Paulino Weaver

Another Mountain Man who left his mark on the Southwest was Paulino Weaver. He was born Powell Weaver in White County, Tennessee, the son of a German father and a Cherokee mother in 1797. As a young man he worked for the Hudson’s Bay Company as a trapper. In 1830 he went west to the Rocky Mountain with a band of fur trappers, winding up in Taos, New Mexico. It was at Taos that he dropped the name Powell and adopted the Spanish Paulino. Later it was changed to the English Pauline.

Although he was only half-Indian, he was always more comfortable in the Indian cultures than the white. He was one of, if not the first half white man to settle in Arizona. He knew the rivers, mountains and trails better than any other white man. In 1832, somebody scratched his name on the walls of the prehistoric Casa Grande Ruin near the Gila River. Since Weaver made his mark with an “X” until his dying day, the signature is but one more mystery at that site.

During the Mexican War he acted as a guide for the storied Mormon Battalion on their historical trek building a wagon road across Arizona to California.

In 1862 some natives along the Colorado River in western Arizona showed him some rich gold placers at La Paz, not far from today’s Ehrenberg. Before the gold played out, some 12 million dollars’ worth of the yellow metal had been panned out.

The boom town of La Paz that sprang up nearby almost became the capital city of the new Territory of Arizona. Then one day capricious Colorado River changed its muddy course and left La Paz, along with a couple of steamboats high and dry in the desert. The town picked up and moved over to the river re-naming itself Ehrenberg after the German prospector-engineer Herman Ehrenberg who had been recently killed by Indians in California.

 

 

The same year Weaver discovered gold at La Paz, he hired out as Chief of Scouts for the California Volunteers. A small force of Confederates from Texas had occupied Tucson earlier that year and were probing their way along the Gila River towards the strategic river crossing at Yuma where the Gila and Colorado rivers meet. The Reb’s retreated back up the Gila in the face of the 2,300-man force of Union volunteers.

On April 15, 1862, remnants from the two sides met at Picacho Peak where a small battle was fought. Although the Confederates won the fight the realized they couldn’t engage such a large force of Yanks so they began their long retreat back to Texas. The battle is recognized as the westernmost battle of the Civil War.

Weaver then resumed his life as a prospector and guide. Not long after the Walker party found gold in the Bradshaw Mountains, in 1863, Weaver guided the Abraham H. Peeples party up the Hassayampa River in search of another madre del oro. A few miles north of the future town of Wickenburg they stumbled upon a trea­sure trove of gold nuggets lying atop a rocky knoll that was rightfully named Rich Hill. Within five years, a half-million dollars in placer gold was mined. It was the richest single placer strike in Arizona history and how it got deposited on top of a hill is still an enigma, but gold, as they say, is where you find it.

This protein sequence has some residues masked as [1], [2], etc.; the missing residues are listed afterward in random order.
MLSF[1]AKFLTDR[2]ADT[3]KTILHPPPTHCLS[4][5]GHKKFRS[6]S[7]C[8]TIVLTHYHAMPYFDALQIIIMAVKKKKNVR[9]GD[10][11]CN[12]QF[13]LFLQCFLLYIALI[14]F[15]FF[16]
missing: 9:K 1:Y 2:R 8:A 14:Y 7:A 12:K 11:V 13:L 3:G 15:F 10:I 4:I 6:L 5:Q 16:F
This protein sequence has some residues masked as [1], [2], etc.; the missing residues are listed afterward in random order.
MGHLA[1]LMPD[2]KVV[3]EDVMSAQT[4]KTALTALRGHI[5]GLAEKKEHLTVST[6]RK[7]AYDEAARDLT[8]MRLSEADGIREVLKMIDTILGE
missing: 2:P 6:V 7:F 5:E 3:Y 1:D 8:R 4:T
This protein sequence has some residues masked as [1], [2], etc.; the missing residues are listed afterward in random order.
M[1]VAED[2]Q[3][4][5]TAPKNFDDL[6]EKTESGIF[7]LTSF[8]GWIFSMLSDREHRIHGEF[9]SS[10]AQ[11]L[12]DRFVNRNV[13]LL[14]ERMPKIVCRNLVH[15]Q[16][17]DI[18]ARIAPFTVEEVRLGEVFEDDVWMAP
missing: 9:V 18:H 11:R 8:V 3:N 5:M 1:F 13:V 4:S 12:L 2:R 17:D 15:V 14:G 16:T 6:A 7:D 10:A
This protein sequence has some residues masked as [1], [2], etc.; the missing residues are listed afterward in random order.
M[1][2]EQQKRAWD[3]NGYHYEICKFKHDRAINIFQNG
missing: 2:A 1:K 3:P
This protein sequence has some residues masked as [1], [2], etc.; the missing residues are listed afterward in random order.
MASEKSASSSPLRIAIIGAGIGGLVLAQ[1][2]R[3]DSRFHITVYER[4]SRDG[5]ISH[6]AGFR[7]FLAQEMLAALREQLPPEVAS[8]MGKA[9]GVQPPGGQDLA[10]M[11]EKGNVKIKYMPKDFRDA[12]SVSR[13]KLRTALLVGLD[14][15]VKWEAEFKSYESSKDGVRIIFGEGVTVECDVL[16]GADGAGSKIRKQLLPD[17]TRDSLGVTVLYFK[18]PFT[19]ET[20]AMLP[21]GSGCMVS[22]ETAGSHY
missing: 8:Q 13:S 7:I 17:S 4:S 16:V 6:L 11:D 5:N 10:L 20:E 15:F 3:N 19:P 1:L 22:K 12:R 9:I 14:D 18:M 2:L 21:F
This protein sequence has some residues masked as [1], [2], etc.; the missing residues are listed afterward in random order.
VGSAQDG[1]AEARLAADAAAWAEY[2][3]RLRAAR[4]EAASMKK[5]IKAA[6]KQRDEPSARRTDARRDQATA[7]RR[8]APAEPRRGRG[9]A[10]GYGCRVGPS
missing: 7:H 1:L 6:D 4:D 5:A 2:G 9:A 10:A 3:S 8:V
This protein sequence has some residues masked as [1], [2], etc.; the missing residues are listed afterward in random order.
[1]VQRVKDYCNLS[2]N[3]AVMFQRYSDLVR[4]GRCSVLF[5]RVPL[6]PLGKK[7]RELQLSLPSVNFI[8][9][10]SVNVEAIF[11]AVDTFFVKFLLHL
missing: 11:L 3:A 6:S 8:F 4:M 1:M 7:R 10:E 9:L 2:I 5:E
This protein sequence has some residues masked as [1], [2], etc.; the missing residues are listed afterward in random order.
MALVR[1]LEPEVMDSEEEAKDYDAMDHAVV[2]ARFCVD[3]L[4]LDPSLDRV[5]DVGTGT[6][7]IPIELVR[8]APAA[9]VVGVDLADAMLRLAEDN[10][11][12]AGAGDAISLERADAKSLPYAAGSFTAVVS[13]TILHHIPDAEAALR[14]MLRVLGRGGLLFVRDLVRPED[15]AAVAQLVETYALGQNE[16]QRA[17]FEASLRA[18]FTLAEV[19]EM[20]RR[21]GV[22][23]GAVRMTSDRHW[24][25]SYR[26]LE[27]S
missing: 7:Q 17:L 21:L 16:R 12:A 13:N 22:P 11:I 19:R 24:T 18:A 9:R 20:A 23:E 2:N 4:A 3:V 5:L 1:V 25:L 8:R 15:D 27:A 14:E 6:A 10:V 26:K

During those first months, following the gold strikes Weaver worked tirelessly to negotiate a treaty between the native tribes and newcomers and succeeded for a spell. The Indians used the password “Paulino-Tobacco,” which was to indicate to the whites they were friendly. Tobacco was a word nearly every Indian knew and understood as it was always given by whites during a parley as a token of friendship. As more whites poured in who weren’t aware, or didn’t care about the arrangement, the treaty became meaningless. Too many cultural differences and mutual mistrust caused the inevitable outbreak of hostilities.

In the mid-1860s, Weaver himself was jumped by a war party outside Prescott and seriously wounded. The old scout thought he was a goner and went into his “death song”—a custom he’d adopted from the Plains Indians. The suspicious warriors, not familiar with the ritual, believed he’d gone crazy and scattered and when Weaver saw he wasn’t going to die, he got up and casually walked home. The wound did, however, continue to trouble him for the remainder of his days.

It is said the natives were remorseful about shooting Weaver and during friendly parleys always asked how “Powlino” was getting along.

When the first settlers moved into the Verde Valley, the army was called in to provide protection from a growing number of attacks. The officers wisely brought Weaver in to bring about a peace treaty. His service, according to military records, was invaluable but ol’ Dad Time was catching up. His health deteriorated and, on June 21st, 1867, Pauline Weaver died. He was buried at Camp Verde (Lincoln) with full military honors. Later, when the post was abandoned, his remains were taken to California.

In 1929, poet-historian Sharlot Hall organized a cam­paign to have Weaver’s remains returned to Prescott. Thanks to the Boy Scouts and Prescott school children, funds were raised and Weaver was re-buried on the grounds of the old Territorial capitol. Territorial Historian Hall declared him Prescott’s First Citizen—a title he richly deserved.

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